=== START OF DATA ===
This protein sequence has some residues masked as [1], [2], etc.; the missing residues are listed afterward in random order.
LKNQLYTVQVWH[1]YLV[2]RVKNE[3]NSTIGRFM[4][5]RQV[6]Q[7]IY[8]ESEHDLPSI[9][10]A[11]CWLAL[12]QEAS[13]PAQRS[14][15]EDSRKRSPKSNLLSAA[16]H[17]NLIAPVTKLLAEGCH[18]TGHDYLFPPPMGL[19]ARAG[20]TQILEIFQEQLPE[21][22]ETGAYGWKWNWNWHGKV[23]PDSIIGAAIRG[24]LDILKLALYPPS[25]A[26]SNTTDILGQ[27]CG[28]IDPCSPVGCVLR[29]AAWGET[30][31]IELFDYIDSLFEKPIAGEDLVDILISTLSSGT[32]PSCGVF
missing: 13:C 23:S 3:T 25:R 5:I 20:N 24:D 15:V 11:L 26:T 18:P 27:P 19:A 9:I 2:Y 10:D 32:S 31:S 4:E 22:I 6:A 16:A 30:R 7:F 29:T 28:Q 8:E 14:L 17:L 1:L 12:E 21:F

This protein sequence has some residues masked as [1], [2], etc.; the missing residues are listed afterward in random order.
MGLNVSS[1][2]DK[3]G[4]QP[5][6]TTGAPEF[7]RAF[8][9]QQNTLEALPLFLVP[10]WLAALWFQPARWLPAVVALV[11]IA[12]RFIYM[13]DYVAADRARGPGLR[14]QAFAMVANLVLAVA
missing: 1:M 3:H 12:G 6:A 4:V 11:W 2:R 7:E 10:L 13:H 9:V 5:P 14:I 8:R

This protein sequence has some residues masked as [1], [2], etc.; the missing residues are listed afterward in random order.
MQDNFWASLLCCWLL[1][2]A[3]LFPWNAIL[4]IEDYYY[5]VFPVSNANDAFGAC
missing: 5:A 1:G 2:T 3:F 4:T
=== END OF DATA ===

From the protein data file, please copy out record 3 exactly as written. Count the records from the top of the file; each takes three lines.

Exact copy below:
This protein sequence has some residues masked as [1], [2], etc.; the missing residues are listed afterward in random order.
MQDNFWASLLCCWLL[1][2]A[3]LFPWNAIL[4]IEDYYY[5]VFPVSNANDAFGAC
missing: 5:A 1:G 2:T 3:F 4:T